Pablo Martinez Monsivais
In this file photo taken Oct. 31, 2011, Republican presidential candidate Herman Cain answers questions at the National Press Club in Washington about sexual harassment allegations.
There is nothing edifying about our current situation, where yet another high-profile politician faces the cameras to defend himself against charges of sexual harassment. Herman Cain, Republican presidential candidate, finally stated categorically in a press conference that he has “never acted inappropriately with anyone – period.” How sad that the public, so jaded by similar protestations of innocence in the face of accusations, cannot take his words at face value. We have seen far too many men stare at the cameras and make such statements, only to learn later that the lies added further heft to the accumulation of shameful behavior.
How sad that the public is inundated with salacious details — again — by a client of controversial celebrity feminist lawyer Gloria Allred, as yet another public figure faces prosecution by the media and “we the people” are forced to serve as jurors. How sad that all the details of Sharon Bialek’s past and present life are aired while she gets her 15 minutes of fame. How sad that another accuser, Karen Kraushaar, went on from her accusations against Mr. Cain to file suit against her next employer three years later, including the demand, according to an AP interview with her former coworkers, that she be compensated with a scholarship to Harvard’s prestigious one-year executive training program.
Sharon Bialek, a Chicago-area woman, with her attorney Gloria Allred, right, addresses a news conference at the Friars Club, Monday, Nov. 7, 2011, in New York. Bialek accused Republican presidential contender Herman Cain of making an unwanted sexual advance against her in 1997. Bialek says she wants to provide “a face and a voice” to support other accusers who have so far remained anonymous. (AP Photo/Richard Drew)
It is especially sad that sexual harassment accusations have become entertainment and that women, like Miss Bialek, are treated like Fox News contributors. While no decent person can stay silent in the face of men exploiting women, no decent person likes to see anyone falsely accused and assumed guilty before evidence is presented. It is sad to see accusations spread around the world before being substantiated or grounded in reality.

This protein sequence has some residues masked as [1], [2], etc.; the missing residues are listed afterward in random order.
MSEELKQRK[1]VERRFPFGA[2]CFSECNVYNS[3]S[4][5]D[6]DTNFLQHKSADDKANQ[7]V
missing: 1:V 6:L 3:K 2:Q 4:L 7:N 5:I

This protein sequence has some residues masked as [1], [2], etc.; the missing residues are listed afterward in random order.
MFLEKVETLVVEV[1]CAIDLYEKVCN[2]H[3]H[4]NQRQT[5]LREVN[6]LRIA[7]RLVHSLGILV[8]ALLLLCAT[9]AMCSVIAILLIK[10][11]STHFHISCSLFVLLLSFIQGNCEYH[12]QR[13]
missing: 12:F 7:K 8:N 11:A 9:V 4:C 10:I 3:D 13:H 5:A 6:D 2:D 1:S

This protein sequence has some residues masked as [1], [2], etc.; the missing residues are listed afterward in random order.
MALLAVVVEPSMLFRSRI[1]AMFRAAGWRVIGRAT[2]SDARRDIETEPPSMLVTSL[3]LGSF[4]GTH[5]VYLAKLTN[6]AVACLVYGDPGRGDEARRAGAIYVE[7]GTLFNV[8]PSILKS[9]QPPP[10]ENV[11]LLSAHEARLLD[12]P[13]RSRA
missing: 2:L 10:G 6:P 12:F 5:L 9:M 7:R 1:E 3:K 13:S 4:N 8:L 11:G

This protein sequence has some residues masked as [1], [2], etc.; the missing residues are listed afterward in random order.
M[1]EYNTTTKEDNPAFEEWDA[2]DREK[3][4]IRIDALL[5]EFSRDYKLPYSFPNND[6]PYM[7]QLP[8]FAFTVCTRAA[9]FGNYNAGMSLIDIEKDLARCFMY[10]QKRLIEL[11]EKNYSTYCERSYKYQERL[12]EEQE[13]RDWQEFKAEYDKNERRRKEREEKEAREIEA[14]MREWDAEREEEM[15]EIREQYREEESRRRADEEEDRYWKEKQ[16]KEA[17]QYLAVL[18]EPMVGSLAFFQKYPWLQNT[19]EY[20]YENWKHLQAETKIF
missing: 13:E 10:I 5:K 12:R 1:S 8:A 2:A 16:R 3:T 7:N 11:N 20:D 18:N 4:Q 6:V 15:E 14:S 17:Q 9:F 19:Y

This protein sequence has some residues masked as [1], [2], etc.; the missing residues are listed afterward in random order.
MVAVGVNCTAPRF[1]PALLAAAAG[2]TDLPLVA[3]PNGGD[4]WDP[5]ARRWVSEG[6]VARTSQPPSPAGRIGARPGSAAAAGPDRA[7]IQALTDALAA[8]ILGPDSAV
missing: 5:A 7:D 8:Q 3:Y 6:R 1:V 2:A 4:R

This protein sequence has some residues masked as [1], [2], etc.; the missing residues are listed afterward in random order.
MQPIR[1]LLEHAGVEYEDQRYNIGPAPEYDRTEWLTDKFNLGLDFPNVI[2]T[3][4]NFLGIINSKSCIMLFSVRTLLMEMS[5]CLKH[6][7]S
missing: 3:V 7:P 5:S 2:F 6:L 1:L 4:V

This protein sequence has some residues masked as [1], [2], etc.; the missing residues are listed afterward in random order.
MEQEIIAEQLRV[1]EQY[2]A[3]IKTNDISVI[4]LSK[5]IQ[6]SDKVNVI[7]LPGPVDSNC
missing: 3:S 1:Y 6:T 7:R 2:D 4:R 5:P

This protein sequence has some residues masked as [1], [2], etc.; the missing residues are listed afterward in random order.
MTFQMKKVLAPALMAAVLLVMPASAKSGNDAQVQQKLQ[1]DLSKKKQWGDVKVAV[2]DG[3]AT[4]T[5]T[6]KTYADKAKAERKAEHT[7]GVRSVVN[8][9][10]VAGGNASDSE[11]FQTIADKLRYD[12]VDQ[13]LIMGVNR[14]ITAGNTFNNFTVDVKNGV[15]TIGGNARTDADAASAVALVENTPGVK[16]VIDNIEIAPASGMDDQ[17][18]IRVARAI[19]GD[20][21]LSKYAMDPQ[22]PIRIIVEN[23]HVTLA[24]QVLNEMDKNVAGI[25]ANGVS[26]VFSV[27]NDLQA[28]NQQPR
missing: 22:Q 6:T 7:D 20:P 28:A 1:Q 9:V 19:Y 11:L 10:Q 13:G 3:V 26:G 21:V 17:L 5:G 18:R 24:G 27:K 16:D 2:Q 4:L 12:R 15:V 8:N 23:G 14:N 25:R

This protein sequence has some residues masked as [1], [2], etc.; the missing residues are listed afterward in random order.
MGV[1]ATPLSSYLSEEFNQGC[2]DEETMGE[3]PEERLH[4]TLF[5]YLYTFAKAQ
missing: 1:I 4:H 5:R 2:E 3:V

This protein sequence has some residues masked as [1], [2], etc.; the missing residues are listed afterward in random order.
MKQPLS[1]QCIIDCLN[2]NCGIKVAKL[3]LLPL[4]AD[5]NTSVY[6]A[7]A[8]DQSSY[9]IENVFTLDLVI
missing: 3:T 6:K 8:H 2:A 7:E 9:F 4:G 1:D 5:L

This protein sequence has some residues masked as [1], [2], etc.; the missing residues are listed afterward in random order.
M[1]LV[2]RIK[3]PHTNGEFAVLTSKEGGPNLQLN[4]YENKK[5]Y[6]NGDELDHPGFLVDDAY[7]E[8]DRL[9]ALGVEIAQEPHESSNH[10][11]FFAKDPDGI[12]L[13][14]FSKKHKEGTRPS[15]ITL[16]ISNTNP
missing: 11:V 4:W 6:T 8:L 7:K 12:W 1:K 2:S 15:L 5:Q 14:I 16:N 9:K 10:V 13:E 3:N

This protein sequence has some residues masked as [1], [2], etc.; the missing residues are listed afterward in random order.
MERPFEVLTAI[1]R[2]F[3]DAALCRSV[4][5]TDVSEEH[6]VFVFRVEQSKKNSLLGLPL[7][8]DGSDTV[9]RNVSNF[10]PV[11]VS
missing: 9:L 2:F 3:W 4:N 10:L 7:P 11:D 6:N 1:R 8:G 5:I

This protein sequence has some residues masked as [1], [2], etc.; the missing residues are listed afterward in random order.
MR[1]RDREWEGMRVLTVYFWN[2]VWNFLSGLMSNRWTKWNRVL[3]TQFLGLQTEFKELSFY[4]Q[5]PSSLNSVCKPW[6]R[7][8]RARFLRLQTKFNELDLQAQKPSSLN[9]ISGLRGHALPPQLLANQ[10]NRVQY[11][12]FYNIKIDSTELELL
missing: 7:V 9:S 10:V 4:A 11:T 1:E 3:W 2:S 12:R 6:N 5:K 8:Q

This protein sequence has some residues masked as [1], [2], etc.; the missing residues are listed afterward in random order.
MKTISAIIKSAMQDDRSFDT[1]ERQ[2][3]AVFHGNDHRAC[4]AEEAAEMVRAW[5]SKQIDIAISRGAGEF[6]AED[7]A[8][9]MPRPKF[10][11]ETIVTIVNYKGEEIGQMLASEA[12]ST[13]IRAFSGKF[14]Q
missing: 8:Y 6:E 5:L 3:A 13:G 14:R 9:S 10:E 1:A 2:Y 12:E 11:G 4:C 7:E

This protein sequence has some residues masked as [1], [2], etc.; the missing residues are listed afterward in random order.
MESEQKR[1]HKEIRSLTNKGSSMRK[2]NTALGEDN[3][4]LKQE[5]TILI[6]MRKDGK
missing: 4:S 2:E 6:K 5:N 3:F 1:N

What is the public, particularly conservatives who put a high premium on integrity of character, to do? How do we determine who and what to believe? Where is the moral high ground?
Most Cain fans continue to support him. After all, they’ve seen it before in Robert Bork, Clarence Thomas, George W. Bush, and Sarah Palin, to name but a few of the high profile Republicans who have faced media firing squads and been all but crippled by the politics of personal destruction.
At the same time, the American public has seen politicians lie their way out of embarrassing situations and try to outlast the news cycle, even in the face of incontrovertible evidence. Who can blame us for assuming guilt, regardless of the validity of the accuser or the facts behind the accusations? We’ve seen numerous high-profile moral failures among politicians, including Mark Sanford, John Edwards, John Ensign, and Elliot Spitzer. We’ve been embarrassed by their public humiliation and insulted by their attitudes of moral superiority and obvious confidence in the public’s gullibility.
As a representative of the nation’s largest public policy women’s organization, I will defend any woman against sexual exploitation. However, I am embarrassed at the way some feminists continue to defend Bill Clinton, even after the evidence proved his immoral and superior/subordinate relationship with former intern Monica Lewinsky. We have to take sexual harassment accusations seriously, while assuming innocence until the accused is convicted. At the same time, we have to recognize that some unscrupulous women can and do take advantage of, and benefit financially from, laws that are meant to protect women, not provide them with ready cash and television face time just by making accusations or filing a lawsuit. Our legal system of checks and balances is meant to sort out truth from fiction. Unfortunately, in today’s media-saturated world, the media too often serves as the prosecutor, forcing the public to become the jurors.
Penny Young Nance, Chief Executive Officer of Concerned Women for America, put it well, “Whoever Republican primary voters choose as their nominee should be a man or woman of good moral character. We said when Bill Clinton was president that character counts, and we still believe that.”
Religious conservatives are not looking for people with unblemished records, but for people with character. We believe in the necessity for confession of sins, the power of forgiveness, and the potential of redemption when sins are faced honestly, confessed before God, and the person moves on, empowered to live a “new life” in conformity with Biblical beliefs. Those are admittedly high standards, but even his enemies admire George W. Bush for confessing his alcoholism, his repentance, and his conversion to Christianity that enabled him to quit drinking, change his life, and put it on the right track, making it possible years later for him to run for the presidency. That kind of transparency and humility before God is refreshing and gives hope to all of us who have “sinned and come short of the glory of God.”
Janice Shaw Crouse, author of Children at Risk (Transaction Publishers, 2010) and the forthcoming Marriage Matters (Transaction Publishers, 2012), is Executive Director and Senior Fellow of Concerned Women for America’s Beverly LaHaye Institute.